Suddenly, I found myself having to work in an office every day. I was wasting two hours a day commuting, dealing with office politics and yes … the dog was missing her daily walks.

Why the change? It turned out that another co-worker, who also worked remotely, was not successful in that environment. He wasn’t achieving his work goals and needed others around to keep him focused and accountable—so suddenly we were both back in the office.

It takes some important strategies to stay motivated and successfully work at home.Promotional Consultant Today shares these tips from author Alison Buckholtz’s Harvard Business Review article, “How to Work Remotely Without Losing Motivation.”

Use the time you save on commuting to read a good book. Choose a time of day that you would normally be commuting to work to read. Maybe you read the first half-hour before you start your work, or you take a short break mid-afternoon. Pick a book that inspires you. It will give you something to look forward to as well as a short escape from the day’s routine. Plus, it might clear your mind and give you a fresh perspective on your job.

Get out of the house at least once a day. This is a very important rule. You need to step outside at least once a day. When I worked from home, I would leave my house every morning at 7:30 am to grab a coffee. When I came back inside, it signaled the start of my work day.

Whatever you choose—a walk around the block, an errand, exercise—spend the same amount of time on it every day or based on what your schedule dictates. For example, if you have a busy day filled with calls, give yourself at least 10 minutes of non-work related activity.

Don’t make a work-together “date” just because someone else also works remotely. This is the rule that I wish I knew about when I worked remotely. Just because your two neighbors also work from home doesn’t mean you should “keep each other company.” Everyone has different work demands and a different pace at which they achieve their work. Your friendship might be better off if you don’t work together.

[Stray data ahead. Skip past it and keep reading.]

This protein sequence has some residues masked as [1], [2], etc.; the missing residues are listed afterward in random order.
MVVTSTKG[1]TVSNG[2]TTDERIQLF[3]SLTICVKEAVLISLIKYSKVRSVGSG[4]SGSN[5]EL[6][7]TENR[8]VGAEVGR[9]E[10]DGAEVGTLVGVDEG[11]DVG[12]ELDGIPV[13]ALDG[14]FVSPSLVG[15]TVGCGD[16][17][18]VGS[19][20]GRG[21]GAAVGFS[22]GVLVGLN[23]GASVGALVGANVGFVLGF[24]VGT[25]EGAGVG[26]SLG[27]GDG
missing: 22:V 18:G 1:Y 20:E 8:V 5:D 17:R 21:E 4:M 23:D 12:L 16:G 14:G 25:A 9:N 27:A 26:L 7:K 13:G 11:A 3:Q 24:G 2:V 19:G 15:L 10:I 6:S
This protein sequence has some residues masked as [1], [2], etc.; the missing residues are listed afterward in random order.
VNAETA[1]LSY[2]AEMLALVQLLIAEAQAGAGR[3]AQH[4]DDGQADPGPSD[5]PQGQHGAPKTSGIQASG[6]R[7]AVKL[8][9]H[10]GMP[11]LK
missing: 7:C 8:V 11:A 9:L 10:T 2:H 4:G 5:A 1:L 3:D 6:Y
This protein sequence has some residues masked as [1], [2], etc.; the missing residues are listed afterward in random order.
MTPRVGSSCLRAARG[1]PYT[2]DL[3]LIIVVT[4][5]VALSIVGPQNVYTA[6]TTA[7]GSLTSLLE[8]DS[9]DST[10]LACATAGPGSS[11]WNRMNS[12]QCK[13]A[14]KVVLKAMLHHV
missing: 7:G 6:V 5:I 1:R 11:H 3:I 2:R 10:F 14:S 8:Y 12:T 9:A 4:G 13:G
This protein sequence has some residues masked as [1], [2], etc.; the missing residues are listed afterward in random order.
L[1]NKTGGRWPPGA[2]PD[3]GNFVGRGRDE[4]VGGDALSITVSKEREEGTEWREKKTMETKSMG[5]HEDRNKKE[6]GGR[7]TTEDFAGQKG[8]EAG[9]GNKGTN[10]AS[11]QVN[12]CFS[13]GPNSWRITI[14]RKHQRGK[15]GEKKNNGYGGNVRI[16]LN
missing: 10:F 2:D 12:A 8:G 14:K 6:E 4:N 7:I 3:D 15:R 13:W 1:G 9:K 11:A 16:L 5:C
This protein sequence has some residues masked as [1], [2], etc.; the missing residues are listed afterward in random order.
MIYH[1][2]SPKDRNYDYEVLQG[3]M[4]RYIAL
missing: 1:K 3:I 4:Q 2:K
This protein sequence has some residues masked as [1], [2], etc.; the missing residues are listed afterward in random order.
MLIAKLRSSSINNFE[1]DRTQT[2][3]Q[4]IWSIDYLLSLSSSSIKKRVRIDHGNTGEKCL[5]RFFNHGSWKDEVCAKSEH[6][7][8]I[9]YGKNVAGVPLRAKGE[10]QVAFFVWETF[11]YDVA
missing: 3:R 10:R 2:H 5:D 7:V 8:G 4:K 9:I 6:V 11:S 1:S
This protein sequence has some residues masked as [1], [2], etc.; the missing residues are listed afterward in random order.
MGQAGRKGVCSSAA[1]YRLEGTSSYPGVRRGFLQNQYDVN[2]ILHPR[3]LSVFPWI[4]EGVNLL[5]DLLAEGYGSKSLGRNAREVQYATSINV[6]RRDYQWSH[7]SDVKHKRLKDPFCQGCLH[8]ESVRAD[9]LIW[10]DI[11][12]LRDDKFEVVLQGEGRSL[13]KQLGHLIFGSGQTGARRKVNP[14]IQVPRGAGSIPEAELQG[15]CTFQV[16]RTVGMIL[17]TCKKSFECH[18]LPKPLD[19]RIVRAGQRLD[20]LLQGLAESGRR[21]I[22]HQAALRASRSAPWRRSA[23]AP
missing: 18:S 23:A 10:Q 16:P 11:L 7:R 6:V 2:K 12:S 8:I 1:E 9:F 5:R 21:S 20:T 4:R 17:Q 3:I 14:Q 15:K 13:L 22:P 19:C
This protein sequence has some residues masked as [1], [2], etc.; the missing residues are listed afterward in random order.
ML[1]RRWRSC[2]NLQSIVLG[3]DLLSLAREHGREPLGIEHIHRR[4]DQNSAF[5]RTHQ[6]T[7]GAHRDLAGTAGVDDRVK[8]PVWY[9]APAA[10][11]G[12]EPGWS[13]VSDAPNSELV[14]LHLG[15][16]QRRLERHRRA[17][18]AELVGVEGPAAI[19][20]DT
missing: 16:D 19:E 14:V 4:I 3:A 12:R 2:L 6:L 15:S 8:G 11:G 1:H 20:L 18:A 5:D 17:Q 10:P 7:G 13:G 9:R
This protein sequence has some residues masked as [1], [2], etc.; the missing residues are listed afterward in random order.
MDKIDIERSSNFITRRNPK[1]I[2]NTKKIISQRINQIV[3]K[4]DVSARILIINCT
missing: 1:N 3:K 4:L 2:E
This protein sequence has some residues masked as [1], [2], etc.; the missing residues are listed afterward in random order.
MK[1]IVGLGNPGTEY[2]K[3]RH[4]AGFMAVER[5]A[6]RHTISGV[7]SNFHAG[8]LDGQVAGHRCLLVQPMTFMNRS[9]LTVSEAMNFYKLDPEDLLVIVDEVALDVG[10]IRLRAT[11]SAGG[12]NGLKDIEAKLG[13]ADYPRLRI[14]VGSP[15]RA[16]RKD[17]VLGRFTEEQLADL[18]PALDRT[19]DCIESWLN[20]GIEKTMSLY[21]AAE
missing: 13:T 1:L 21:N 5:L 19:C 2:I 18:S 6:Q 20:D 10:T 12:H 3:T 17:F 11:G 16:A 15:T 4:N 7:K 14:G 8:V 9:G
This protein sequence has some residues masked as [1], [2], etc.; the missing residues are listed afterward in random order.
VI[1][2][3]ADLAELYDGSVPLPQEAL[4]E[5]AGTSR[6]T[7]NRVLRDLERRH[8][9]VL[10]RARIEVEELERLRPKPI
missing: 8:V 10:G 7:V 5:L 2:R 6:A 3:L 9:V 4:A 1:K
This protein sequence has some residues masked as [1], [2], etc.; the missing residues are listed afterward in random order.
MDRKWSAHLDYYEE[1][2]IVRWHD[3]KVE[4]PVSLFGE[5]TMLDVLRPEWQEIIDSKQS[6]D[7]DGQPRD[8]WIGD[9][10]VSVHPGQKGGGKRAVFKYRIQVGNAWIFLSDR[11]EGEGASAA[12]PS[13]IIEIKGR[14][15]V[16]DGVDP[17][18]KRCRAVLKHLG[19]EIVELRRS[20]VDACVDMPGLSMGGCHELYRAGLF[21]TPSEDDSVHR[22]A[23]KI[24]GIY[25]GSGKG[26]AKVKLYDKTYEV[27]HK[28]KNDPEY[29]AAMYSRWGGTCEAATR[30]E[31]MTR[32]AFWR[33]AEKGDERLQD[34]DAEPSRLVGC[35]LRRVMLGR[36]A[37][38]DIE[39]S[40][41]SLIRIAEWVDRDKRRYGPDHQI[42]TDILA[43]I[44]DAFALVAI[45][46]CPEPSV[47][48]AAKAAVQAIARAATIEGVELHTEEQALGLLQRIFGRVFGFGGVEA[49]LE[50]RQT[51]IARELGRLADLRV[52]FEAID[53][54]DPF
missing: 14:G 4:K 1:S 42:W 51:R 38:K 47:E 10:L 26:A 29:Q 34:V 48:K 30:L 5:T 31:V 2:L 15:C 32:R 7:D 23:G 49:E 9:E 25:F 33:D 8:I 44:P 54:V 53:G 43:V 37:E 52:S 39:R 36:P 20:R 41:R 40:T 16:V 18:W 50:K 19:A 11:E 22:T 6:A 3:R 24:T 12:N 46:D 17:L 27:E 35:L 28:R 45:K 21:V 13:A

Make someone else happy. We all hit a rut in our daily routine. For me, it’s usually at 3 pm. It never fails. If I’m working and don’t have meetings scheduled at that time, I feel the boredom and lack of focus kicking in. I could easily waste an hour just trying to get myself “back in the game.” Buckholtz suggests not to fight it, just re-direct. When you are at the point where you are tempted to start trolling Facebook, instead do something to make someone happy. She said she uses this point in the day to call her grandmother because it makes her grandma happy and it’s productive. So step away for 15 minutes and do something to make someone else in your life happy. Then get back to work.

Repeat “That’s what the money is for!” When you get in a slump, remember that your goal is to get a paycheck. The disadvantage of working from home sometimes is that others don’t see the depths of how hard you are working. You don’t get a chance to toot your own horn. As Buckholz says, “No one will appreciate you, but someone sure will be glad to get your finished work in hand. And you’ll get a paycheck delivered to the same home where you’re still unshowered and wearing pajamas.”

Exercise. Working from home makes it easier to have a regular exercise schedule. Exercise clears your mind and allows you to be more productive. Those endorphins go a long way to solving work problems in a fresh way and create a sense of positivity to get you through the rest of your solitary work day.

When all else fails, remember Maverick. Buckholtz refers to the story of Maverick, a Navy pilot who preferred the terrifying experience of landing his plane on an aircraft carrier at night over having to face his power-hungry boss every day.

While this might be an extreme example, remember you’re the lucky one. You have the freedom, the independence and the trust to work from home. In your sweats. At your pace. Don’t do anything to derail this opportunity. Instead, use the time to achieve work goals and strive for a work-balance that others wish they had.

Source: Alison Buckholtz is a writer and editor living in the Washington, DC area. She is the author of the memoir Standing By: The Making of an American Military Family in a Time of War.

How To Lead Innovation

There may be a time when you need to take the lead on innovation in your organization. The distinguishing aspect of leading a special-purpose team is that you’re not in control; you can only influence behavior. You’re tasked with figuring out how to do something new, so what you do in the formative stages will greatly impact the team’s chances of success?